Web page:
The CT images reconstructed from the normal-dose data were then used as the ground truth images, the quarter-dose images were used as noisy input, and the mapping between them was learned. In each epoch, all training data sets are used once to update the weights. However, the computer memory was not sufficient to use the entire training data set. Therefore, we randomly extracted 200 slices from the 3642 slices of training data set and changed them in an interval of 50 epochs. Here, epoch refers to how often the weights are updated with 200 slices.

For the first submission of the 2016 Low dose CT Grand Challenge, our network was trained with 1-mm-thick CT images from the data of ten patients. The final submitted images were formed with a thickness of 3mm by averaging three adjacent images with thicknesses of 1mm. Considering that 3mm thickness results were used for the evaluation in the Low-Dose CT Grand Challenge, here we also re-trained the proposed network with a different strategy. In particular, we initially obtained the 3mm average images of adjacent three 1mm slice images to construct the training data. The proposed network was then re-trained with the 3mm CT images using the average CT data at a thickness of 3mm.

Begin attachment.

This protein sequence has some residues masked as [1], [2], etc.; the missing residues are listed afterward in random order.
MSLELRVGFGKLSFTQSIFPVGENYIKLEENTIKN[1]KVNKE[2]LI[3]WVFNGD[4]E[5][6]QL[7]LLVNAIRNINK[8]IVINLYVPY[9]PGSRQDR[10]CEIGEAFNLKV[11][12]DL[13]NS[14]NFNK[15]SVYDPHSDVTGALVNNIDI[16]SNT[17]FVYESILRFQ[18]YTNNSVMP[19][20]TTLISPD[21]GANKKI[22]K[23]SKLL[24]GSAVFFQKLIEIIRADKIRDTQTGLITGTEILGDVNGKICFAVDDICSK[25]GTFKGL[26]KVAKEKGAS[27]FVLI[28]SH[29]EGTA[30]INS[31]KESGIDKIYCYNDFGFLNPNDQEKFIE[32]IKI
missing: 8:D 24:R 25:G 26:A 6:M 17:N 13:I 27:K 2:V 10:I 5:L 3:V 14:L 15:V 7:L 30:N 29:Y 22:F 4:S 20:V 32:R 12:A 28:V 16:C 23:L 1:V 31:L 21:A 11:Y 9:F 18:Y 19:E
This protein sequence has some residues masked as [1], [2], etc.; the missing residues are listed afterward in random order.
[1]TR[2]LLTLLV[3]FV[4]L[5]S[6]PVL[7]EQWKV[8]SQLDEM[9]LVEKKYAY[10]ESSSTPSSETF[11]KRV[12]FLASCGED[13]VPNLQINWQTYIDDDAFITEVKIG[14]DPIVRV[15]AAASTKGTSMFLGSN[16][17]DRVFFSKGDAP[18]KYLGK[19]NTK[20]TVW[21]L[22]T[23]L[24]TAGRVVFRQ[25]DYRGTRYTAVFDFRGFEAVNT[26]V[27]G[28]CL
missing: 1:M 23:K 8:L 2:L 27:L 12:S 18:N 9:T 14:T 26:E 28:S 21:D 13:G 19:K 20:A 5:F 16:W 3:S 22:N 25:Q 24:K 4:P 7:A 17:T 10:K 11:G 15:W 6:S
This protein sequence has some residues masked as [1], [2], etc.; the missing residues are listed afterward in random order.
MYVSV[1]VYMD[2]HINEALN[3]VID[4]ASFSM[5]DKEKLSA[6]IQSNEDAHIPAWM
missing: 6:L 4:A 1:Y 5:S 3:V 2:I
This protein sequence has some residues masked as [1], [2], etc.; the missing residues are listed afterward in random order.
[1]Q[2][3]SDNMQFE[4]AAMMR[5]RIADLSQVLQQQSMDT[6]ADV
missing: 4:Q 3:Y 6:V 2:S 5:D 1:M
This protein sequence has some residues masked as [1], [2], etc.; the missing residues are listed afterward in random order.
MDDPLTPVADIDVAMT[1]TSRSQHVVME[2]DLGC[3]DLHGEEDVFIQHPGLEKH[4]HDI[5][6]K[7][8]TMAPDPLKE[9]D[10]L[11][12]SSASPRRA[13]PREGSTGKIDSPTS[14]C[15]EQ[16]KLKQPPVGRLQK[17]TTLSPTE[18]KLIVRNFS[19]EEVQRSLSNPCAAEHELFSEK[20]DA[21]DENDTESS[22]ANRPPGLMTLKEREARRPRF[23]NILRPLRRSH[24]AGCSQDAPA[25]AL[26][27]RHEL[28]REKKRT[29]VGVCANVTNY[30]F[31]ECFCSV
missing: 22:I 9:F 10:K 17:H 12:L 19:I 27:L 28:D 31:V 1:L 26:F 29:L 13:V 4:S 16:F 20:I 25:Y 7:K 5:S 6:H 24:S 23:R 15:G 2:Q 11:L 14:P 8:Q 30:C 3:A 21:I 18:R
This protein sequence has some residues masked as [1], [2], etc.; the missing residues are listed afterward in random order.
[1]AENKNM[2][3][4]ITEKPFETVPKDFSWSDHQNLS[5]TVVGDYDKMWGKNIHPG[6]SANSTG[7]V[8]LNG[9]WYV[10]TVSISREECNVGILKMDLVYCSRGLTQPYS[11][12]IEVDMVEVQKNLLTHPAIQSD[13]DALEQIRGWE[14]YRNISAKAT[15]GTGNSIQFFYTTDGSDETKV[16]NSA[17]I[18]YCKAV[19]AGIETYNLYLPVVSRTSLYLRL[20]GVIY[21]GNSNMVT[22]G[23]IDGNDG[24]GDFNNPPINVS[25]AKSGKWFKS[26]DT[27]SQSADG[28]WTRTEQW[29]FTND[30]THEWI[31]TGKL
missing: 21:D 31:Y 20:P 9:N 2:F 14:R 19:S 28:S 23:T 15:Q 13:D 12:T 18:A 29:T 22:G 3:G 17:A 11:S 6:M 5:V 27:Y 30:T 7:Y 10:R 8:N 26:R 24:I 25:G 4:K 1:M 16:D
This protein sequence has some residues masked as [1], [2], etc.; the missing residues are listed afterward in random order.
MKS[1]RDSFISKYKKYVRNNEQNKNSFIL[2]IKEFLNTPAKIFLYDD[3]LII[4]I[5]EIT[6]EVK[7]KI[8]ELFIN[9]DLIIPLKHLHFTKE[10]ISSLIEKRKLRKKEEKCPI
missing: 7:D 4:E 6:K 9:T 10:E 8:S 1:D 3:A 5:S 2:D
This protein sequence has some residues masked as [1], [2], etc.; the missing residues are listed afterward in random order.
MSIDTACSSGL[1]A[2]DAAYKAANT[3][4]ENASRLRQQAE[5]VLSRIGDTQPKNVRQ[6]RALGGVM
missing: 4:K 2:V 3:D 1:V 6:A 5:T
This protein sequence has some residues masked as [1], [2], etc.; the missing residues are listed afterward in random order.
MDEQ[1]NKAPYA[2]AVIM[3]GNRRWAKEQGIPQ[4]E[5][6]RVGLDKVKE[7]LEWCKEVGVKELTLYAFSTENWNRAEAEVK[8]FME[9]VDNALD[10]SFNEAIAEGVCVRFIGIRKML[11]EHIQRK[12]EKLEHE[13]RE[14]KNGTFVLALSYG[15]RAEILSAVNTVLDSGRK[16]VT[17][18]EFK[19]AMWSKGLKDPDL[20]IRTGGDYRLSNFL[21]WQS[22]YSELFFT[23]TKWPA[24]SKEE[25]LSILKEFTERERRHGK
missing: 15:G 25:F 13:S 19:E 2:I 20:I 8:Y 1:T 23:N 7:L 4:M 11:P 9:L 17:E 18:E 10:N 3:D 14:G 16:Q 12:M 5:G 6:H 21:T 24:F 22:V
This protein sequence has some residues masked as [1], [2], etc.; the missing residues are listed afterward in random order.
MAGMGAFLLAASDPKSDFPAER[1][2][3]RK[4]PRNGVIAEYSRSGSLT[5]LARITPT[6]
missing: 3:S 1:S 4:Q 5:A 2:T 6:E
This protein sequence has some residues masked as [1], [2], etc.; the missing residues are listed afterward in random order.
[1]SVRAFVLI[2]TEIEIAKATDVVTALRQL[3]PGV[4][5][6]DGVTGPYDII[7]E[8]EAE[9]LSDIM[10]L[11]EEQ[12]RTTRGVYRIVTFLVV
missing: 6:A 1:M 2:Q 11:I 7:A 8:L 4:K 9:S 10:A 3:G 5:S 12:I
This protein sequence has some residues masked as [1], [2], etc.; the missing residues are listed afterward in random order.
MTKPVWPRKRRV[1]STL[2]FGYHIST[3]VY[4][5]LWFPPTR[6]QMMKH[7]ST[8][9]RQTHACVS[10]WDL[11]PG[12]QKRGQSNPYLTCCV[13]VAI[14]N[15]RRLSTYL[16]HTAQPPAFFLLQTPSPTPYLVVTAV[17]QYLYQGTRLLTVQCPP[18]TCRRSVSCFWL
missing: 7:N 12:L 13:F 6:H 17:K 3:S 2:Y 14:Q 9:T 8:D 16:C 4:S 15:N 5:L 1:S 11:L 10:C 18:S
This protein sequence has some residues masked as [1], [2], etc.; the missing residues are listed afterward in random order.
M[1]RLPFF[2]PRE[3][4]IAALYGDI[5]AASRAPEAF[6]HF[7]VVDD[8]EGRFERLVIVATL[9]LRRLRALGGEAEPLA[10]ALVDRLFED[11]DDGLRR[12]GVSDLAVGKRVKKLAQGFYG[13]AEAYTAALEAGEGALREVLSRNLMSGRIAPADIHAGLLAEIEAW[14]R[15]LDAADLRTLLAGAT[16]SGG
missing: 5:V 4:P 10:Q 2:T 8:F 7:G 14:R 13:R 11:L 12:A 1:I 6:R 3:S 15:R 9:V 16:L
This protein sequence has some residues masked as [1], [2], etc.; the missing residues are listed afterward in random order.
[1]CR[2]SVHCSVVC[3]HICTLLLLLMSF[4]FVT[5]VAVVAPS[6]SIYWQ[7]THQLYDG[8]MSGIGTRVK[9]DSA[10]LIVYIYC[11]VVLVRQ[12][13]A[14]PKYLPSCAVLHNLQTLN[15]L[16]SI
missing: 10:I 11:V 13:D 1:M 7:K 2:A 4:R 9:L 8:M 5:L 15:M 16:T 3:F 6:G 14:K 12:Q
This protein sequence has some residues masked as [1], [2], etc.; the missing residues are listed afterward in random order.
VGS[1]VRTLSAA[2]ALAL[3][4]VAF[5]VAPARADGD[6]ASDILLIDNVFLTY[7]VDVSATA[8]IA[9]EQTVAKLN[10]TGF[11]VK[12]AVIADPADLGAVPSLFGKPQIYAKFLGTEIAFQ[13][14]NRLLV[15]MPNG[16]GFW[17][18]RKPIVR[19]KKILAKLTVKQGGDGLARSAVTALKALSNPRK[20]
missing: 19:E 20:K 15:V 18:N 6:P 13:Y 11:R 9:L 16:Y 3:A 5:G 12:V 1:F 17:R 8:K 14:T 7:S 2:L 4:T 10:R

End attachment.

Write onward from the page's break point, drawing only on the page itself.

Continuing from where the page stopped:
iii.5 Image Metrics

For a quantitative assessment, we used a data set from a patient in Table 2 and calculated the image metrics, specifically the peak signal-to-noise ratio (PSNR) and the normalized root mean square error (NRMSE) values. These metrics are defined in terms of the mean square error (MSE), which is defined as

(9)

where is a normal-dose (ground truth) image and is the reconstruction from the noisy input. The defined value of the PSNR is expressed by